NASCAR Drive For Diversity Driver, Rajah Caruth checks his live-broadcast Twitch stream as he competes in the eTruck Series Night in America Powered by FilterTime, a live-online NASCAR Truck Series race on the iRacing platform, from his bedroom of his parent’s home on March 19, 2020 in Washington, DC.
(Photo by Patrick Smith/Getty Images)
On December 10, Republican Senator Thom Tillis has submitted the Digital Millennium Copyright Act or DMCA proposal into the latest omnibus bill that is expected to be reviewed and passed by Congress.
If the proposal passed, all DMCA violators will be charged with felony and may face possible jail time.
Because of this, the proposal received heat online and #stopDMCA has trended on Twitter, calling out Sen. Thom Tillis and the massive corporations that backed the bill such as Sony Pictures, Motion Picture Association, Universal Music Group, ASCAP, NBCUniversal, Comcast, Television Association, The Internet, Warner Music, Salem Media Group and others.
Twitch streamers, YouTube content creators and other figures online may lose their livelihood and may also lose their freedom as they may get charged for copyright infringement, whether the used a material deliberately or not. Also, being banned from the platform means that there will be a loss of revenue and a stricter transgression in the future.
Also Read: Twitch Launches Soundtrack for Streamers to Enjoy Licensed Background Music Without DMCA Notices
The thousands of dollars in donations that Sen. Thom Tillis received from numerous entertainment companies has caused people to point out that he may have a bias.
The petition in Change.org is seeking 5,000 signatures to help content creators and make their voices heard.
What is DMCA?
In the 1990s, file sharing and other digital technologies had facilitated widespread illegal access to copyrighted materials such as music, movies, TV shows, games and more.
In response to this, the Recording Industry Association of America or RIAA and other industry organizations lobbied for the creation of a formal process by which copyright holds could fight for their rights over contents posted to third-party platforms and have copyrighted materials removed.
The is where DMCA comes in, it is a collaboration between media companies, legislators and consumer advocates. The Digital Millennium Copyright Act or the DMCA is a law in the United States that was enacted by the Congress in 1998 and was passed and signed by President Bill Clinton.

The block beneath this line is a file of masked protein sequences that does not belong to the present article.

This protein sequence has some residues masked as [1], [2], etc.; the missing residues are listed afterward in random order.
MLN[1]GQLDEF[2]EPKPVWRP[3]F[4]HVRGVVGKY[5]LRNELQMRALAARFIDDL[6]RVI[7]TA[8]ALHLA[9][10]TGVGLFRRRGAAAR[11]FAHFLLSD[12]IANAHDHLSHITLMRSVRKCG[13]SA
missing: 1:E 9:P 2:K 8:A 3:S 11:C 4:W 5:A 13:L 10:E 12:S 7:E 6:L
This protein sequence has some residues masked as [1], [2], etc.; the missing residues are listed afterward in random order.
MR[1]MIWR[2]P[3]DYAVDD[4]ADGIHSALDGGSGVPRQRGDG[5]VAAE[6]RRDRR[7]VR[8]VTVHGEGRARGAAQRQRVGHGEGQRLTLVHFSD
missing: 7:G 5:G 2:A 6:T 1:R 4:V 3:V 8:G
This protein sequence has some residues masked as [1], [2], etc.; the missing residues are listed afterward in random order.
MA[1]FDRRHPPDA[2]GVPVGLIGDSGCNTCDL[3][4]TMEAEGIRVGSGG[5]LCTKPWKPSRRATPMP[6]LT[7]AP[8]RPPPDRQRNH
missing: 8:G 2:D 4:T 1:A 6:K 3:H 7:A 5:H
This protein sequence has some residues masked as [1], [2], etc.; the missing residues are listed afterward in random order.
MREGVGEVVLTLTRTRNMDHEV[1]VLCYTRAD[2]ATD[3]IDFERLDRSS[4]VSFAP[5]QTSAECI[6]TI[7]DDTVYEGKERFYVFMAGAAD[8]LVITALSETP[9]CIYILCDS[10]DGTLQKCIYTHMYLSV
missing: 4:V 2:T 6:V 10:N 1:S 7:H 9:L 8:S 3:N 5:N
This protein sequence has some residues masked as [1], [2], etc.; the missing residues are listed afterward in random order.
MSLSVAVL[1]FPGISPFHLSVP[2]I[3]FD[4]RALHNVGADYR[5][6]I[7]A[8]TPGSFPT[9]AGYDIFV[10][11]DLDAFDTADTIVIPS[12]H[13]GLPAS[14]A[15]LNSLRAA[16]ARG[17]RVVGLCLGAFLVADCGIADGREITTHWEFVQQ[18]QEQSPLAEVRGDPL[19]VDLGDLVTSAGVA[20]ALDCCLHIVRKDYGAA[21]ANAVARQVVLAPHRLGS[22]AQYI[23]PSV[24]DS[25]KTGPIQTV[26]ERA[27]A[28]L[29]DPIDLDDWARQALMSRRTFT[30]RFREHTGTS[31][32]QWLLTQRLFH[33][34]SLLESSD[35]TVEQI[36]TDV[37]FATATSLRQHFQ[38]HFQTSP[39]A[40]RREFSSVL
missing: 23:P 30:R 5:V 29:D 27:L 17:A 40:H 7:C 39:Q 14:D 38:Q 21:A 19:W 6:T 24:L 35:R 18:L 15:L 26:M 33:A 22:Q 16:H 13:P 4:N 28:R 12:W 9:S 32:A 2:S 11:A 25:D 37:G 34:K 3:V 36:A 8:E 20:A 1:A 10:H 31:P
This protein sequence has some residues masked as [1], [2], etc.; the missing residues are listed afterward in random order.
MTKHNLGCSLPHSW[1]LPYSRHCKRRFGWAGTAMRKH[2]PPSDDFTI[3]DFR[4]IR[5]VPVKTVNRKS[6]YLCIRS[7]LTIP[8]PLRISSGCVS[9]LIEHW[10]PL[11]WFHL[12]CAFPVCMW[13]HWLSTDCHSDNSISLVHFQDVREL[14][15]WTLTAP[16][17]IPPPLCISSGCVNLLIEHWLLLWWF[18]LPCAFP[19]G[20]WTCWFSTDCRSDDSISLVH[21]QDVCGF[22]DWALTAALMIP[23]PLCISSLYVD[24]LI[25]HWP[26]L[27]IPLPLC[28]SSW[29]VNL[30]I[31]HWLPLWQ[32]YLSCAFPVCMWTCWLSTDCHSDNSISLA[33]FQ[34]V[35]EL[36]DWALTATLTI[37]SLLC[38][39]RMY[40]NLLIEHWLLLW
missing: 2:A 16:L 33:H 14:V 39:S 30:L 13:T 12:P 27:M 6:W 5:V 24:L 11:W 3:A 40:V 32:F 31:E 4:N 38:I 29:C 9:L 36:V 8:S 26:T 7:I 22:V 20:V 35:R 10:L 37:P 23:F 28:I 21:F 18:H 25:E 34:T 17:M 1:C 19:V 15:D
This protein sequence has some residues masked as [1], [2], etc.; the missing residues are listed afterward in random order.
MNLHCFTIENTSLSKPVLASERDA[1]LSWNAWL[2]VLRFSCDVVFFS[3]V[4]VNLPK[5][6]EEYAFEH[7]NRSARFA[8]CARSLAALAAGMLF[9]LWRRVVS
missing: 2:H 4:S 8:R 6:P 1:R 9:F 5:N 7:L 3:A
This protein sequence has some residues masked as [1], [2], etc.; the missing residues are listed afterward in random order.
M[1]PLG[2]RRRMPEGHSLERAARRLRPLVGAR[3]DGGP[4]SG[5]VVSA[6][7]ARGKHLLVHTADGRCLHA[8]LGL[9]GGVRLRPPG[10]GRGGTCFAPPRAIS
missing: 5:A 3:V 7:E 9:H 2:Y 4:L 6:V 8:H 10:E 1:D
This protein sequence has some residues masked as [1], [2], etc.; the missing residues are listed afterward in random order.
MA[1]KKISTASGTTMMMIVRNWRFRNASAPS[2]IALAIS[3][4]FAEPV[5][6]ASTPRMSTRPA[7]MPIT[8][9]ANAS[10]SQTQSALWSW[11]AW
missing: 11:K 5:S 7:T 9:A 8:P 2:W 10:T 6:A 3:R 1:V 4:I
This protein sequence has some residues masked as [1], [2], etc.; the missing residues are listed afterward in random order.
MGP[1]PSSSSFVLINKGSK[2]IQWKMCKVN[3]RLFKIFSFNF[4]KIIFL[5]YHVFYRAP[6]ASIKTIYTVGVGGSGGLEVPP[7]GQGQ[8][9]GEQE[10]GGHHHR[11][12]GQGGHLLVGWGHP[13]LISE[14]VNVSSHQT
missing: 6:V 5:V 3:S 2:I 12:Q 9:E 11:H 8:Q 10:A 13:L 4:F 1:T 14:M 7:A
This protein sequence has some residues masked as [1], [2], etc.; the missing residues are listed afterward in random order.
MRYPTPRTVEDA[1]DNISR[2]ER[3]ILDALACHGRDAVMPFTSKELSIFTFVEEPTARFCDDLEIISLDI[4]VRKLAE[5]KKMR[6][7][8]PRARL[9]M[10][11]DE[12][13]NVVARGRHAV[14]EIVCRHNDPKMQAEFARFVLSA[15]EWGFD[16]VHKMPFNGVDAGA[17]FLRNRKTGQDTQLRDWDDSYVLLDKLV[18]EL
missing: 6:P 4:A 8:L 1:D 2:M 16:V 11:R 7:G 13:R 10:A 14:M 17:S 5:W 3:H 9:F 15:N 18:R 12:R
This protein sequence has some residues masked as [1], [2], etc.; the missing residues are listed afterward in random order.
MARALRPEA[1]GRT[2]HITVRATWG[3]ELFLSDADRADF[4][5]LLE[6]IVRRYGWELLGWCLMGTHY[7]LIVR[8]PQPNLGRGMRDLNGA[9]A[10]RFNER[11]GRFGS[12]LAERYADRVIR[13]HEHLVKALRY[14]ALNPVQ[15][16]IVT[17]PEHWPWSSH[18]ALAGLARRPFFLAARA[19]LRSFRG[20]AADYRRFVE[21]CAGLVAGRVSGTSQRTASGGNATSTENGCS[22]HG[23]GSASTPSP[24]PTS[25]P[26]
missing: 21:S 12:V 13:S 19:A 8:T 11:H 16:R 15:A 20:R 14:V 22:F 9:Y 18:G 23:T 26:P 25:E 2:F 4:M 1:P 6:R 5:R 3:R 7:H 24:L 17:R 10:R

Journalist Claire Broadley from Who is Hosting This wrote that the DMCA implemented two 1996 World Intellectual Property Organization or WIPO treaties that criminalize the unauthorize the distribution of copyrighted works and the act of circumventing access control, it does not matter if there was any copyright infringement or not.
The DMCA exempts internet service providers or ISP and all of its intermediaries of any liability for any violations that may happen on their networks, whether it is direct or not.
According to dmca.com, it has been 22 years since the DMCA copyright law was created. Much has changed about the internet since then and there are now numerous platforms in which users can share their contents and post videos.
Additionally, they are also ways to improve the system by making it easier for stakeholders to defend their fair use of content without turning it to an expensive Federal court case and without leaving thousands of content creators without profit.
For now, if you receive a DMCA notice all you need to do is to comply with the instructions listed. It is also best that you remove the content that got the copyright strike in order to prevent the suspension of your account on Twitch, YouTube, Twitter or other social media platforms.
Related Article: Stop DMCA Trends on Twitter as Copyright Strikes May Send Twitch Streamers to Jail
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Written by Sieeka Khan
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